By Fabrice Deprez, for Global Voices
With more than 90,000 subscribers, the Telegram channel “MDK” is not just one of the most popular one-stop shops for Russian-language memes on the messenger app. It’s also a profitable business.
MDK’s administrator told RuNet Echo he charges 25,000 rubles ($420) for a single ad on his channel, a blogging platform somewhere between a Facebook and Twitter account. He would not comment on how much money the channel was making overall, but sources in Russian media have claimed popular Telegram channels such as MDK can bring in up to 1 million rubles ($17,000) a month. Even that, however, can look like chump change when compared to other, more political, channels.
The emergence of Telegram channels is one of the consequences of the growing popularity of the messenger app created by Pavel Durov, the tech entrepreneur behind Vkontakte, a Facebook clone that still dominates the Russian social media landscape.
— Fabrice Deprez (@fabrice_deprez) 27 сентября 2017 г.
Telegram channels are a distinct feature allowing the messenger app to also be used as a blogging platform: anyone can subscribe to a channel, but only the creator can post on it. Channels have quickly grown in size and numbers in the last two years, and in some cases have become sizable business operations. One of the most popular Telegram channels made the headlines in the Russian press in September 2017 when it was sold for 5.5 million rubles (US$95,000) just two weeks after its creator had first sold it for 1.2 million rubles (US$20,000).
The business side of channels can get murky, however. That is because they have proved attractive not only to news websites and meme aggregators, but also to a whole new brand of anonymous political bloggers who specialize in revealing what they claim to be “insider information” about Kremlin politics.
On September 27, Russian business daily Vedomosti reported that Telegram channels had turned into a new market for “political ads,” claiming that business and political actors were ready to pay up to 450,000 rubles (US$7,500) to get information published on these channels. An administrator from the “Karaulny” political channel, which has 26,000 subscribers, told RuNet Echo that offers for publishing information on their channel ranged from 50,000 to 150,000 rubles and were essentially about “corporate conflicts,” but they would not comment on whether or not they accepted the proposals.
Vedomosti’s piece does not say what kind of information is being published for this kind of money, though it quotes a source claiming the publication of “negative information” (otherwise known as black PR) can cost two to three times as much as more positive ads.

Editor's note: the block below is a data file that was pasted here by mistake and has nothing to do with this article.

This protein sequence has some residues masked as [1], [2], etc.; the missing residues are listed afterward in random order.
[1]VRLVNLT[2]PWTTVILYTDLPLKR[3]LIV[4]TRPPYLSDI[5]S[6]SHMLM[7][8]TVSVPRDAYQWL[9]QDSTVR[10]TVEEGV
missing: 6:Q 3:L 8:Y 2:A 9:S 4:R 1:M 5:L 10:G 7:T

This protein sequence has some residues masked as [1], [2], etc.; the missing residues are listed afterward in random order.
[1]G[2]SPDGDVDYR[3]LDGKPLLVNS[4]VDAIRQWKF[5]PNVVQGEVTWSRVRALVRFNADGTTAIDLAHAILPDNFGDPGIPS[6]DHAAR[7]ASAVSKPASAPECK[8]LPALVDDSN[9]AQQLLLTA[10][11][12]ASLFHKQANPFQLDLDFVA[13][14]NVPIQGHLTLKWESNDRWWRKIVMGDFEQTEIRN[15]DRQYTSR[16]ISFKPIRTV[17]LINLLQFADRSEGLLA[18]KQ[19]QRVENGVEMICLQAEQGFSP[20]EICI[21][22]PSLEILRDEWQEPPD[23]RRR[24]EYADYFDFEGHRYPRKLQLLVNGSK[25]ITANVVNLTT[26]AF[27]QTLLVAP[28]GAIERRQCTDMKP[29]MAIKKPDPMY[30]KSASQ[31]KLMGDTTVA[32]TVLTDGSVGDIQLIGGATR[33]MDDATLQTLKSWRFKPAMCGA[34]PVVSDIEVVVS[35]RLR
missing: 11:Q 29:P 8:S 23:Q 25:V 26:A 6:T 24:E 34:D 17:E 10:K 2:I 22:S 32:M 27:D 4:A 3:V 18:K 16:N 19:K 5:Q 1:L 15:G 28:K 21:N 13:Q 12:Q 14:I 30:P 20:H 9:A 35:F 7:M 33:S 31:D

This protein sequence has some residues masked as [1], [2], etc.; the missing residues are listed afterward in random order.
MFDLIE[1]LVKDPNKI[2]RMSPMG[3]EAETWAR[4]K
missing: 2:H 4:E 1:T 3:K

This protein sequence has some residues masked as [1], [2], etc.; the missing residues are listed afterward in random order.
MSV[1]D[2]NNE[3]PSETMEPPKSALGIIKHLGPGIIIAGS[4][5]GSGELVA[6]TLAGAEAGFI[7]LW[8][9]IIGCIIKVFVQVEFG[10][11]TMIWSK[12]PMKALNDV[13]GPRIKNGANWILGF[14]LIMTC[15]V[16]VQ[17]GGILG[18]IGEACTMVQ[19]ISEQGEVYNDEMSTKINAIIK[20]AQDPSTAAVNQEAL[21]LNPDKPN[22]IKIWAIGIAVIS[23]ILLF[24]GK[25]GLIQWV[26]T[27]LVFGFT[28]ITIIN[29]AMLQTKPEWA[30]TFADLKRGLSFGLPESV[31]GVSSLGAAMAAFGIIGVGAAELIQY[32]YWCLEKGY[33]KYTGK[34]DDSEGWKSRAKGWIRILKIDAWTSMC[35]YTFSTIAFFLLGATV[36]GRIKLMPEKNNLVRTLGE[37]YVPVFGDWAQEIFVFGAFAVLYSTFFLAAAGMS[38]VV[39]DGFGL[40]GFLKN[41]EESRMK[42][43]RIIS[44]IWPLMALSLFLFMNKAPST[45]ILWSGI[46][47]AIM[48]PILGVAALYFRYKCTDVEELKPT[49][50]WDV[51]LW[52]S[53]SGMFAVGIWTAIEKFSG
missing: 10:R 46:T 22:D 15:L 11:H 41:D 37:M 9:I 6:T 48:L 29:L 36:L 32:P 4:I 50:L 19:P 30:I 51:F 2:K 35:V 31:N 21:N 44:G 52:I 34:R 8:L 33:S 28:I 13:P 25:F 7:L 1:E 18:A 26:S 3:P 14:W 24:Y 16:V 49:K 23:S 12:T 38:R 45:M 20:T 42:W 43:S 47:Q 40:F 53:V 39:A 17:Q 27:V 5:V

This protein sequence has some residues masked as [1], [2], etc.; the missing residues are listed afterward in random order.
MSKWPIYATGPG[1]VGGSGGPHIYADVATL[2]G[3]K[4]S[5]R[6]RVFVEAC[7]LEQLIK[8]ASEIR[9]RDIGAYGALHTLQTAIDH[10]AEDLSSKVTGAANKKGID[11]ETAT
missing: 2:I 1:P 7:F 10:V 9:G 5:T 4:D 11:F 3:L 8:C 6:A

These prices might stem from the growing belief that these channels have gained a loyal readership in the higher ranks of the Russian state apparatus. In January 2017, local outlet Ura.ru claimed Telegram channels were routinely read during morning briefings and meetings of Duma deputies and in various ministries’ cabinets. In September, Vedomosti also revealed the channels were being monitored by Russia’s Federal Security Service as well as the defense and interior ministries.
Thanks to a flurry of information and a few scoops, anonymous political channels have become over the previous year a major – albeit controversial – source of insights into Russian politics. “Nezygar,” the most popular of these channels, increased from 16,000 subscribers at the beginning of the year to more than 72,000 in September.
This growing popularity has also attracted criticism over the lack of transparency these anonymous channels thrive in. Oleg Kashin, a Russian journalist and himself an avid Telegram user, told the Rain TV channel in January that “If Russia had good political scientists, active political journalism and strong, independent media, the ‘Nezygar’ phenomenon would not exist.”
Given that not only the channels but also the high-ranking officials allegedly reading them are, in most cases, anonymous, doubts remain about their actual influence, while theories abound about their provenance. But whether they are, according to a source quoted by Vedomosti, a “plaything” of the Kremlin’s internal politics department or a new media for political experts, one thing seems clear: it’s a promising business.
By Fabrice Deprez, for Global Voices